private static int sumOutsideOrdinals(string barcode)
{
int cumulativeVal = 0;
for (int i = barcode.Length - 1; i > -1; i--)
{
if (i % 2 == 0)
{
cumulativeVal += Convert.ToInt16(barcode[i] - '0');
}
}
return cumulativeVal;
}

private void button2_Click(object sender, EventArgs e)
{
string bcVal = textBox1.Text.Trim();
bool validCzechDigit = isValidBarcodeWithCheckDigit(bcVal);
MessageBox.Show(validCzechDigit ? string.Format("{0} is valid", bcVal) : string.Format("{0} invalid", bcVal));
}

private static bool isValidBarcodeWithCheckDigit(string barcodeWithCheckDigit)
{
string barcodeSansCheckDigit = barcodeWithCheckDigit.Substring(0, barcodeWithCheckDigit.Length - 1);
string czechDigit = barcodeWithCheckDigit.Substring(barcodeWithCheckDigit.Length - 1, 1);
//MessageBox.Show(string.Format("raw barcode portion is {0}", barcodeSansCheckDigit));
//MessageBox.Show(string.Format("czech portion is {0}", czechDigit));
return GetBarcodeChecksum(barcodeSansCheckDigit) == czechDigit;
}

}
}


To help visualize the GUI: • I'm happy everyone kept the CzechSum. – JohnMark13 Sep 5 '13 at 16:36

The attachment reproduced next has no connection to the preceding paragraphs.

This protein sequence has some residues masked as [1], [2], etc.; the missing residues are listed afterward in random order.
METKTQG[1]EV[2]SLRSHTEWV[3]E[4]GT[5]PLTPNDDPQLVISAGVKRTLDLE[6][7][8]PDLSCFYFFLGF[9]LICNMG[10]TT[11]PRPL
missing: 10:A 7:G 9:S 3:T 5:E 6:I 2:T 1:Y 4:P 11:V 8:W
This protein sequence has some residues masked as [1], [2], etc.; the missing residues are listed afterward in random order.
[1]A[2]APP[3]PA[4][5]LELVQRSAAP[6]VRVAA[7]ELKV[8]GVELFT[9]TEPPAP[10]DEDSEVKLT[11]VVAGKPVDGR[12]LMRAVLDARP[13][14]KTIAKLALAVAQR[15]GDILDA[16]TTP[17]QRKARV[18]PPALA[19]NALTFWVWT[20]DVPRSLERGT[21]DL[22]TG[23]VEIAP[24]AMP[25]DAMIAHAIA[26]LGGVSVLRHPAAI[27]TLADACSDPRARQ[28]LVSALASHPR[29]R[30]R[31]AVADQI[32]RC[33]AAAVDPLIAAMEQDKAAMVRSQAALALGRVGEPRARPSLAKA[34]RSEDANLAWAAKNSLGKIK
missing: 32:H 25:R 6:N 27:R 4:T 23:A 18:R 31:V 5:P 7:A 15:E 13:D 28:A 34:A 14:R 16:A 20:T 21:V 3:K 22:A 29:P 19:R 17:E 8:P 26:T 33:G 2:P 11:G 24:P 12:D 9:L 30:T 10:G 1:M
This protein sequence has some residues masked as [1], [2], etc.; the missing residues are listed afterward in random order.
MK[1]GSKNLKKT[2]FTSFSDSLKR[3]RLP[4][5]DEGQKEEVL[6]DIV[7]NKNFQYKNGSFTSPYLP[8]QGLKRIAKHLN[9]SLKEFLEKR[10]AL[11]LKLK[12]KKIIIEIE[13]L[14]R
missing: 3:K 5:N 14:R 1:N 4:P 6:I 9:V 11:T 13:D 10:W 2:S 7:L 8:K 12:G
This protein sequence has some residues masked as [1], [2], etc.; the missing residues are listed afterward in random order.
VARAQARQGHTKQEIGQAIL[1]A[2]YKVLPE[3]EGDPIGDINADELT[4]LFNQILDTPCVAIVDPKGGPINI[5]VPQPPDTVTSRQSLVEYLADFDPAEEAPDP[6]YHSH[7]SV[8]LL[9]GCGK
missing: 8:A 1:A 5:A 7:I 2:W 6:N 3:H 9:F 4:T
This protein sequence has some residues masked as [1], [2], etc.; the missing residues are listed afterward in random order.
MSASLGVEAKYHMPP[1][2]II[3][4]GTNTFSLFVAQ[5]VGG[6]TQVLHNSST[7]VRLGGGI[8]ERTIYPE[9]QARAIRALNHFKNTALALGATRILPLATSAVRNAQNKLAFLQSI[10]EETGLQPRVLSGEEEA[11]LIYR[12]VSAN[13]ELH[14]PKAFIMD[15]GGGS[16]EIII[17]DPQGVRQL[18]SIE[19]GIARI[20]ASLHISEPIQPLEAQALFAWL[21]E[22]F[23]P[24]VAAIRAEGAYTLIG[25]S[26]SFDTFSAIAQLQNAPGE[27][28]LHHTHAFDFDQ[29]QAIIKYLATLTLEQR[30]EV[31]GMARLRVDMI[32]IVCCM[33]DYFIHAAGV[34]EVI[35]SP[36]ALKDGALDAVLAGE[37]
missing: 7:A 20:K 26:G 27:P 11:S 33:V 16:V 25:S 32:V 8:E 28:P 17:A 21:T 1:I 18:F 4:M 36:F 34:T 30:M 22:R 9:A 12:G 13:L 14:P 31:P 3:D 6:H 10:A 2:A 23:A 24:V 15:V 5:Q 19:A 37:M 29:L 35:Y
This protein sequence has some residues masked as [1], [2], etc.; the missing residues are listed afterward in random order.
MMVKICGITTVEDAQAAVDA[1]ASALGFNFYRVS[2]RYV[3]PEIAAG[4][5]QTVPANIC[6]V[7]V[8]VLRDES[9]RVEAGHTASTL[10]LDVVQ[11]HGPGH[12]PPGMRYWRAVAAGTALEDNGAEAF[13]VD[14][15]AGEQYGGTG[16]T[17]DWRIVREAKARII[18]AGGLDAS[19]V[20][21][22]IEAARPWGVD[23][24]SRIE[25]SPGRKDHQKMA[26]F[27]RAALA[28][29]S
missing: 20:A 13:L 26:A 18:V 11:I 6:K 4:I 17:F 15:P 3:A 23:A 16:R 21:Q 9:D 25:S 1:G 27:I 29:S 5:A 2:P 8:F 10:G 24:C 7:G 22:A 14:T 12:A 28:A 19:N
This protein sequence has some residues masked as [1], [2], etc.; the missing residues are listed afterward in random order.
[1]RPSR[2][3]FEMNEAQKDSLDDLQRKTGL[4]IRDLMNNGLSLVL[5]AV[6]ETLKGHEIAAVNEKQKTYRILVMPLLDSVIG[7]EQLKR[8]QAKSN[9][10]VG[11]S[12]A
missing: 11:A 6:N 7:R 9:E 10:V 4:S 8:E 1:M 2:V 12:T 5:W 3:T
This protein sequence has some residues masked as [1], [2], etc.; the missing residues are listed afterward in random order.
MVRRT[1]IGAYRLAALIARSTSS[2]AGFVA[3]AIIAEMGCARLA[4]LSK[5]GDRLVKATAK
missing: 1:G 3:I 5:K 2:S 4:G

• @JohnMark13 Well, barcodes were invented by the Czech mathematician Barbora Coděláš, that's why it's called Czech sum. :-) – svick Sep 5 '13 at 17:35
• Love lateral thinking. – JohnMark13 Sep 5 '13 at 20:03

The first thing that caught my eye, was that they are not functionally equivalent. Yours is missing the case when a barcode is below 7 in lenght. Another thing that strikes me as odd about both solutions is the verbosity and inefficiency involved in both. Both needlessly iterate twice, and im not sure the names of variables and methods in your rewrite, are accurately portraying what they are actually doing. As you encouraged people to tinker with it, heres is my shot at it:

public static string Check(string barcode)
{
if (barcode.Length <= 6) return " ";

var sums = new int;
for (int i = 0; i < barcode.Length; i++)
{
sums[(i+1)%2] += barcode[i] - '0';
}

sums[barcode.Length%2] *= 3;

int mod = sums.Sum()%10;
return (mod == 0 ? mod : 10 - mod).ToString();
}

• Actually, mine is the one that does deal with any length of barcode, from 1 to 42Googleplex (give or take). Whether that matters or not (are there barcodes less than 7 in length?), I don't know. Thanks for your tinkering/tweaking. – B. Clay Shannon Sep 5 '13 at 19:16